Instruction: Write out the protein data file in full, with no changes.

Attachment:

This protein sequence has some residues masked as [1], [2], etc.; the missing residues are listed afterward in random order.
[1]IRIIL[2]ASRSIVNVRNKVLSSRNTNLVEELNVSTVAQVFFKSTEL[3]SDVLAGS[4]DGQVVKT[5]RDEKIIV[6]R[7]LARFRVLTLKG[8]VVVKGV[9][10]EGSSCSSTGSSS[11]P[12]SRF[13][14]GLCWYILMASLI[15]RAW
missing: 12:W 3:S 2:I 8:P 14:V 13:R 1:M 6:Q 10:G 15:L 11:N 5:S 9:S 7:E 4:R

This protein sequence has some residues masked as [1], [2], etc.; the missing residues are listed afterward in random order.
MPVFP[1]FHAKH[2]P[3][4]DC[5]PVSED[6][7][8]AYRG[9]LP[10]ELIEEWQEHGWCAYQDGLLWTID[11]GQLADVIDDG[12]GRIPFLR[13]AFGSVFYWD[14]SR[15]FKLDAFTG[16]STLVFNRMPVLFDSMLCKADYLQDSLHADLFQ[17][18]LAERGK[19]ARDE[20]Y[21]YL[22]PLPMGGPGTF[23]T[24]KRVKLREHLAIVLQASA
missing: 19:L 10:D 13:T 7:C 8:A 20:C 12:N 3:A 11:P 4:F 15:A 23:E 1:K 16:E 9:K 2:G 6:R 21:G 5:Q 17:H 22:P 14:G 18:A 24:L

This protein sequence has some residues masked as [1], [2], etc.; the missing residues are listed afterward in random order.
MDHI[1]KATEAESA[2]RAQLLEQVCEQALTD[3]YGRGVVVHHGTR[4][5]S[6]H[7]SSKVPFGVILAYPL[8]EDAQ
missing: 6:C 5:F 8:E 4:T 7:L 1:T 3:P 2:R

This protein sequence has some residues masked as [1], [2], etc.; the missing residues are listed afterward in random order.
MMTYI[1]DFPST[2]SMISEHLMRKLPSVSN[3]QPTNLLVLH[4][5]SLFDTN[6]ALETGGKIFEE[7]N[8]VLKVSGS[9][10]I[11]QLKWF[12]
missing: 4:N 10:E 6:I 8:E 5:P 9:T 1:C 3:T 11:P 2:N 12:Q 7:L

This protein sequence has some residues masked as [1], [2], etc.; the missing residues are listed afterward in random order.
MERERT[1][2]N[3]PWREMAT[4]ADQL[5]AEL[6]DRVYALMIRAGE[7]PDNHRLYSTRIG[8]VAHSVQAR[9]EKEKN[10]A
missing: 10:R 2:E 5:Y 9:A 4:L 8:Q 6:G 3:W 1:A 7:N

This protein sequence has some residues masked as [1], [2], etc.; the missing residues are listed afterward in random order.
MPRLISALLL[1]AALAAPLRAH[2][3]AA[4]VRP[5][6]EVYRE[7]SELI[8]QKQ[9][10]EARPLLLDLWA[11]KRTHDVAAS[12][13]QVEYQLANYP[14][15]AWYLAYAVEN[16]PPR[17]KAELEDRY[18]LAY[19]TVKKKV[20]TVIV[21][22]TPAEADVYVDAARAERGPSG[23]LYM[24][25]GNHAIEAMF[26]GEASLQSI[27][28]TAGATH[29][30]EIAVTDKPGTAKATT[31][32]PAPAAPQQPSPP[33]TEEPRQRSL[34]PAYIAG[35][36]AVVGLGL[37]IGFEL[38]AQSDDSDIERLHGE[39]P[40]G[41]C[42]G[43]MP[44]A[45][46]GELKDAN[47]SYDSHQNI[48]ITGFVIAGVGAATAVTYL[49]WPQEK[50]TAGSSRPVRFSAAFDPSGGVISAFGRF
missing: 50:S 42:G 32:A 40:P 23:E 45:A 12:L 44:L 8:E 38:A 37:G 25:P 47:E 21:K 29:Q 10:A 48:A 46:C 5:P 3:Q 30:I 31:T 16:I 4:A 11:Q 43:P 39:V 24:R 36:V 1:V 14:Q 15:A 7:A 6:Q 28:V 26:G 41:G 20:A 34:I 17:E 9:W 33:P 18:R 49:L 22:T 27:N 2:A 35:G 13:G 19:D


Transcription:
This protein sequence has some residues masked as [1], [2], etc.; the missing residues are listed afterward in random order.
[1]IRIIL[2]ASRSIVNVRNKVLSSRNTNLVEELNVSTVAQVFFKSTEL[3]SDVLAGS[4]DGQVVKT[5]RDEKIIV[6]R[7]LARFRVLTLKG[8]VVVKGV[9][10]EGSSCSSTGSSS[11]P[12]SRF[13][14]GLCWYILMASLI[15]RAW
missing: 12:W 3:S 2:I 8:P 14:V 13:R 1:M 6:Q 10:G 15:L 11:N 5:S 9:S 7:E 4:R

This protein sequence has some residues masked as [1], [2], etc.; the missing residues are listed afterward in random order.
MPVFP[1]FHAKH[2]P[3][4]DC[5]PVSED[6][7][8]AYRG[9]LP[10]ELIEEWQEHGWCAYQDGLLWTID[11]GQLADVIDDG[12]GRIPFLR[13]AFGSVFYWD[14]SR[15]FKLDAFTG[16]STLVFNRMPVLFDSMLCKADYLQDSLHADLFQ[17][18]LAERGK[19]ARDE[20]Y[21]YL[22]PLPMGGPGTF[23]T[24]KRVKLREHLAIVLQASA
missing: 19:L 10:D 13:T 7:C 8:A 20:C 12:N 3:A 11:P 4:F 15:A 23:E 1:K 16:E 9:K 2:G 6:R 21:G 5:Q 17:H 22:P 14:G 18:A 24:L

This protein sequence has some residues masked as [1], [2], etc.; the missing residues are listed afterward in random order.
MDHI[1]KATEAESA[2]RAQLLEQVCEQALTD[3]YGRGVVVHHGTR[4][5]S[6]H[7]SSKVPFGVILAYPL[8]EDAQ
missing: 6:C 5:F 8:E 4:T 7:L 1:T 3:P 2:R

This protein sequence has some residues masked as [1], [2], etc.; the missing residues are listed afterward in random order.
MMTYI[1]DFPST[2]SMISEHLMRKLPSVSN[3]QPTNLLVLH[4][5]SLFDTN[6]ALETGGKIFEE[7]N[8]VLKVSGS[9][10]I[11]QLKWF[12]
missing: 4:N 10:E 6:I 8:E 5:P 9:T 1:C 3:T 11:P 2:N 12:Q 7:L

This protein sequence has some residues masked as [1], [2], etc.; the missing residues are listed afterward in random order.
MERERT[1][2]N[3]PWREMAT[4]ADQL[5]AEL[6]DRVYALMIRAGE[7]PDNHRLYSTRIG[8]VAHSVQAR[9]EKEKN[10]A
missing: 10:R 2:E 5:Y 9:A 4:L 8:Q 6:G 3:W 1:A 7:N

This protein sequence has some residues masked as [1], [2], etc.; the missing residues are listed afterward in random order.
MPRLISALLL[1]AALAAPLRAH[2][3]AA[4]VRP[5][6]EVYRE[7]SELI[8]QKQ[9][10]EARPLLLDLWA[11]KRTHDVAAS[12][13]QVEYQLANYP[14][15]AWYLAYAVEN[16]PPR[17]KAELEDRY[18]LAY[19]TVKKKV[20]TVIV[21][22]TPAEADVYVDAARAERGPSG[23]LYM[24][25]GNHAIEAMF[26]GEASLQSI[27][28]TAGATH[29][30]EIAVTDKPGTAKATT[31][32]PAPAAPQQPSPP[33]TEEPRQRSL[34]PAYIAG[35][36]AVVGLGL[37]IGFEL[38]AQSDDSDIERLHGE[39]P[40]G[41]C[42]G[43]MP[44]A[45][46]GELKDAN[47]SYDSHQNI[48]ITGFVIAGVGAATAVTYL[49]WPQEK[50]TAGSSRPVRFSAAFDPSGGVISAFGRF
missing: 50:S 42:G 32:A 40:P 23:E 45:A 12:L 44:L 8:E 38:A 37:G 25:P 47:E 21:K 29:Q 10:A 48:A 46:C 5:P 3:Q 30:I 31:T 16:I 4:A 11:Q 43:P 39:V 24:R 36:V 1:V 14:Q 15:A 7:A 6:Q 28:V 26:G 41:G 20:A 34:I 17:E 9:W 33:P 18:R 49:L 22:T 27:N 2:A 35:G 13:G 19:D